Optimize Python applications for Cloud Run

This guide describes optimizations for Cloud Run services written in the Python programming language, along with background information to help you understand the tradeoffs involved in some of the optimizations. The information on this page supplements the general optimization tips, which also apply to Python.

Many of the best practices and optimizations in these traditional Python web-based application revolve around:

  • Handling concurrent requests (both thread-based and non-blocking I/O)
  • Reducing response latency using connection pooling and batching non-critical functions, for example sending traces and metrics to background tasks.

Optimize the container image

By optimizing the container image, you can reduce load and startup times. You can optimize the image by:

  • Only putting into your container what your app needs at runtime
  • Optimizing the WSGI server

Only put into your container what your app needs at runtime

Consider which components are included in the container, and whether they are required for the execution of the service. There are multiple ways to minimize the container image:

  • Use a smaller base image
  • Move large files outside of the container

Use a smaller base image

Docker Hub provides a number of official Python base images that you can use, if you choose not to install Python from source within your containers. These are based on the Debian operating system.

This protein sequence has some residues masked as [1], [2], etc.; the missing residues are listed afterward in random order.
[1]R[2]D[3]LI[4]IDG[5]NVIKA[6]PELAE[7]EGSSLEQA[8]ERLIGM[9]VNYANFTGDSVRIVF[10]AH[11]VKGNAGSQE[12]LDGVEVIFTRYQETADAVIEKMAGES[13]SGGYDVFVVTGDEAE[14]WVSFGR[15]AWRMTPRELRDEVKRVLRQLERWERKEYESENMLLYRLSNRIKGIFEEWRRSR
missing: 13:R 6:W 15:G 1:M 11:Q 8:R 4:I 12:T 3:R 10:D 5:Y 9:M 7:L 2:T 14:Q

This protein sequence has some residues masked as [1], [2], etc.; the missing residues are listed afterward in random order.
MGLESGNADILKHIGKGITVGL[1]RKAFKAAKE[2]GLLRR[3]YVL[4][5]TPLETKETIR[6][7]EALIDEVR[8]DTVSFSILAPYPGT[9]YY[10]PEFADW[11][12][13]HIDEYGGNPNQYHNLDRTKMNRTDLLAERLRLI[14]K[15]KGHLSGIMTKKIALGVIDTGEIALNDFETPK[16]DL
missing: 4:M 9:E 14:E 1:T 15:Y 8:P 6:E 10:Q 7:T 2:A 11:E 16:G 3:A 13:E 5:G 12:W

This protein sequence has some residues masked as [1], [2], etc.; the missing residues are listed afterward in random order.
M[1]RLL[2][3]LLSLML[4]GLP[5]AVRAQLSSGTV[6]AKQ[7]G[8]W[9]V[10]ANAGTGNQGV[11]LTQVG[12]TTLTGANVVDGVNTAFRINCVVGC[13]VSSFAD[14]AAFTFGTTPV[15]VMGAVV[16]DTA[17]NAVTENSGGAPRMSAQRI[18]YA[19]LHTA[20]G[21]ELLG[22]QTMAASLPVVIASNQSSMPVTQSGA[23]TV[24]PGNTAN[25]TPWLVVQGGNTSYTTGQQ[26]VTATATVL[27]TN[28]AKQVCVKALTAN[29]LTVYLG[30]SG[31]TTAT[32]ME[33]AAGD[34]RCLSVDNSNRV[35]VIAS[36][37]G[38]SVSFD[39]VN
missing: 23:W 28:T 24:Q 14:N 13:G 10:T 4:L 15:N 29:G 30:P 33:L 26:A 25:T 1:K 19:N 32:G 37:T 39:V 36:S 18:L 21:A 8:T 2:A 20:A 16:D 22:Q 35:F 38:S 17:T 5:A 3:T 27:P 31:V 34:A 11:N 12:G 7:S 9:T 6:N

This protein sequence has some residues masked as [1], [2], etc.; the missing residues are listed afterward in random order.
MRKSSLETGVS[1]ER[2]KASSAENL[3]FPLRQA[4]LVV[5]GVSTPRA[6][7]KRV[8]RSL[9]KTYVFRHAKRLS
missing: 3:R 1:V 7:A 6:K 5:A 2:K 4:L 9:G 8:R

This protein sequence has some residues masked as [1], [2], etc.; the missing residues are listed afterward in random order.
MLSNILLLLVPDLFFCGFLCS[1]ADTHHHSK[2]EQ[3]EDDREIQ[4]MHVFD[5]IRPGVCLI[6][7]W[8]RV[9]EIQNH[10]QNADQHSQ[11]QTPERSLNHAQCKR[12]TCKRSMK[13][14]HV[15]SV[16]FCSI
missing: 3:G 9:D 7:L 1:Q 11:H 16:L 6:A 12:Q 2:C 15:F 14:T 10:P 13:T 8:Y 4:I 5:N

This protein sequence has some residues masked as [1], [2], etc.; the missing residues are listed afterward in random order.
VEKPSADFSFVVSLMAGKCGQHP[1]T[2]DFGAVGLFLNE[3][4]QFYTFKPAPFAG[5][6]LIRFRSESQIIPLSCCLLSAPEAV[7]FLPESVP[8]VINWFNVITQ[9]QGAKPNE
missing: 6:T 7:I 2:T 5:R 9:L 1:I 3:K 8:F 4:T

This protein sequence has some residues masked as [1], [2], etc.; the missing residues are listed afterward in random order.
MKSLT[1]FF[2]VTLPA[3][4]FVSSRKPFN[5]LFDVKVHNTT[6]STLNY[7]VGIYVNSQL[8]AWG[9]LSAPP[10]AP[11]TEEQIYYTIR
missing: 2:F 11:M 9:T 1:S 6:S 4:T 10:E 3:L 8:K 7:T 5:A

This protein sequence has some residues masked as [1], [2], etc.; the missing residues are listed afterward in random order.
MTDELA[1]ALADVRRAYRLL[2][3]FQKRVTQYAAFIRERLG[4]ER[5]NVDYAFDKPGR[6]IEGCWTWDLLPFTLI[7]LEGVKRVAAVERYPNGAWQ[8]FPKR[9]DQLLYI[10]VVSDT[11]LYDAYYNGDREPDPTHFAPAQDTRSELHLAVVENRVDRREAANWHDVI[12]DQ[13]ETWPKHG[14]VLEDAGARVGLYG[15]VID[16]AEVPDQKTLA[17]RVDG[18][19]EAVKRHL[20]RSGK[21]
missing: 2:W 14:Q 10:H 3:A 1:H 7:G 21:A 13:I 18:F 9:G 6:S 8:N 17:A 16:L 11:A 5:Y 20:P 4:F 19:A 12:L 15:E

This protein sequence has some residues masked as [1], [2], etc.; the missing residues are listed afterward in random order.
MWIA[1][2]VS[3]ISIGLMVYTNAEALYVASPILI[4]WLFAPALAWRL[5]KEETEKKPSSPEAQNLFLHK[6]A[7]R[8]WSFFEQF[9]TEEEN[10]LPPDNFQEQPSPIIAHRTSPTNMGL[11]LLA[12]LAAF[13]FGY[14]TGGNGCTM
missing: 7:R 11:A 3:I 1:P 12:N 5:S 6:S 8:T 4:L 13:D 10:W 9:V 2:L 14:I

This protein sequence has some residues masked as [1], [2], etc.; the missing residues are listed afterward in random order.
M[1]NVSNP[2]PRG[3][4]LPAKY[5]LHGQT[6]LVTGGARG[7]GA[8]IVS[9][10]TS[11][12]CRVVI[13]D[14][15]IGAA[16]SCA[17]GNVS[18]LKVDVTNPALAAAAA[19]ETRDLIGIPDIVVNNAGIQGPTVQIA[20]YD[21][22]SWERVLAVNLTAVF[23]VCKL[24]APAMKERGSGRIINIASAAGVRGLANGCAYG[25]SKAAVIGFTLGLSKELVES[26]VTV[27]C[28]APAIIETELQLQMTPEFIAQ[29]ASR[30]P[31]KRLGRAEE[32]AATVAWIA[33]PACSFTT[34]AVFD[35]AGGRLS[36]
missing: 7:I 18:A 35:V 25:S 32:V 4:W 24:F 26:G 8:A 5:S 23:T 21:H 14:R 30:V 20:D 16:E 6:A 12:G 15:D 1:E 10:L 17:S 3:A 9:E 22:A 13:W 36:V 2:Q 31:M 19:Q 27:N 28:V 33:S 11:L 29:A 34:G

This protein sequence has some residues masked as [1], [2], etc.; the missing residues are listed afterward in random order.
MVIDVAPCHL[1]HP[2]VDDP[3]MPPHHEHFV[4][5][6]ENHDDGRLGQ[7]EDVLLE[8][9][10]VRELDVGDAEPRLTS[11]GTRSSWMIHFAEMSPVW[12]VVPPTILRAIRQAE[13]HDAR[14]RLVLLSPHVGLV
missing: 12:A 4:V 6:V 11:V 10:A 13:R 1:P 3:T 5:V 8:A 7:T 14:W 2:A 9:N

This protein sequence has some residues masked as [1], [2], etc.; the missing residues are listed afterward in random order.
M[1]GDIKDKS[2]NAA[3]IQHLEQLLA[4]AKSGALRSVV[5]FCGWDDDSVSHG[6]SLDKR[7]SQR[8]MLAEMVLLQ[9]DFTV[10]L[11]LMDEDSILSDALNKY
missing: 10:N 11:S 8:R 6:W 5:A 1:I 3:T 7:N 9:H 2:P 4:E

If you are using Docker Hub's python image, consider using the slim version. These images are smaller in size because they do not come with a number of packages that would be used to build wheels, for example, which you may not need to do for your application. For example, the python image comes with the GNU C compiler, preprocessor and core utilities.

To identify the ten largest packages in a base image, you can run the following command:

DOCKER_IMAGE=python # or python:slim
docker run --rm ${DOCKER_IMAGE} dpkg-query -Wf '${Installed-Size}\t${Package}\t${Description}\n' | sort -n | tail -n10 | column -t -s $'\t'

Because there are fewer of these low level packages, the slim based images also offer less attack surface for potential vulnerabilities. Note that these images may not include the elements required to build wheels from source.

You can add specific packages back in by adding a RUN apt install line to your Dockerfile. See more about using System Packages in Cloud Run.

There are also options for non-Debian based containers. The python:alpine option may result in a much smaller container, but many Python packages may not have pre-compiled wheels that support alpine-based systems. Support is improving (see PEP-656), but continues to be varied. You can also consider using the distroless base image, which does not contain any package managers, shells or any other programs.

Move large files outside of the container

Large files, like media assets, etc, do not need to be included in the base container.

Google Cloud offers multiple hosting options, like Cloud Storage, to store these large items. Move large assets to these services, then reference them from your application at run time.